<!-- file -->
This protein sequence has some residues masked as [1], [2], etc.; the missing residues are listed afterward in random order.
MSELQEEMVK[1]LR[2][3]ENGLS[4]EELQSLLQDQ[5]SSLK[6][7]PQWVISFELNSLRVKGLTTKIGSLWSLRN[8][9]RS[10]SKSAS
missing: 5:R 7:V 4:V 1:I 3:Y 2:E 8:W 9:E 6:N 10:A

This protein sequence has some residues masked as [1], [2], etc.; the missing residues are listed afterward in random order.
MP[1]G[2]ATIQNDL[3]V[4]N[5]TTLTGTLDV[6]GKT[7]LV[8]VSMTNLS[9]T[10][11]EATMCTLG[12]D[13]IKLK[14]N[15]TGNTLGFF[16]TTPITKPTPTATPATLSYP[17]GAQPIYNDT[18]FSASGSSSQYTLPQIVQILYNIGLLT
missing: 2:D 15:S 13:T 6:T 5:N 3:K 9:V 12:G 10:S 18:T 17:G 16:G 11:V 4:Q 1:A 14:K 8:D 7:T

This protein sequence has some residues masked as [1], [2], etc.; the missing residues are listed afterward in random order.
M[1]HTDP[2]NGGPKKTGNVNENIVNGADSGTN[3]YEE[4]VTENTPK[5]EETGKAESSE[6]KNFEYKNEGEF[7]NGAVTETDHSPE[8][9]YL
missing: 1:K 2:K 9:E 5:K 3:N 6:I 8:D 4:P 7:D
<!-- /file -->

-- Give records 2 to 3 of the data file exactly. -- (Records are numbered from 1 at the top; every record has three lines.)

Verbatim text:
This protein sequence has some residues masked as [1], [2], etc.; the missing residues are listed afterward in random order.
MP[1]G[2]ATIQNDL[3]V[4]N[5]TTLTGTLDV[6]GKT[7]LV[8]VSMTNLS[9]T[10][11]EATMCTLG[12]D[13]IKLK[14]N[15]TGNTLGFF[16]TTPITKPTPTATPATLSYP[17]GAQPIYNDT[18]FSASGSSSQYTLPQIVQILYNIGLLT
missing: 2:D 15:S 13:T 6:T 5:N 3:K 9:V 12:G 10:S 18:T 17:G 16:G 11:V 4:Q 1:A 14:K 8:D 7:T

This protein sequence has some residues masked as [1], [2], etc.; the missing residues are listed afterward in random order.
M[1]HTDP[2]NGGPKKTGNVNENIVNGADSGTN[3]YEE[4]VTENTPK[5]EETGKAESSE[6]KNFEYKNEGEF[7]NGAVTETDHSPE[8][9]YL
missing: 1:K 2:K 9:E 5:K 3:N 6:I 8:D 4:P 7:D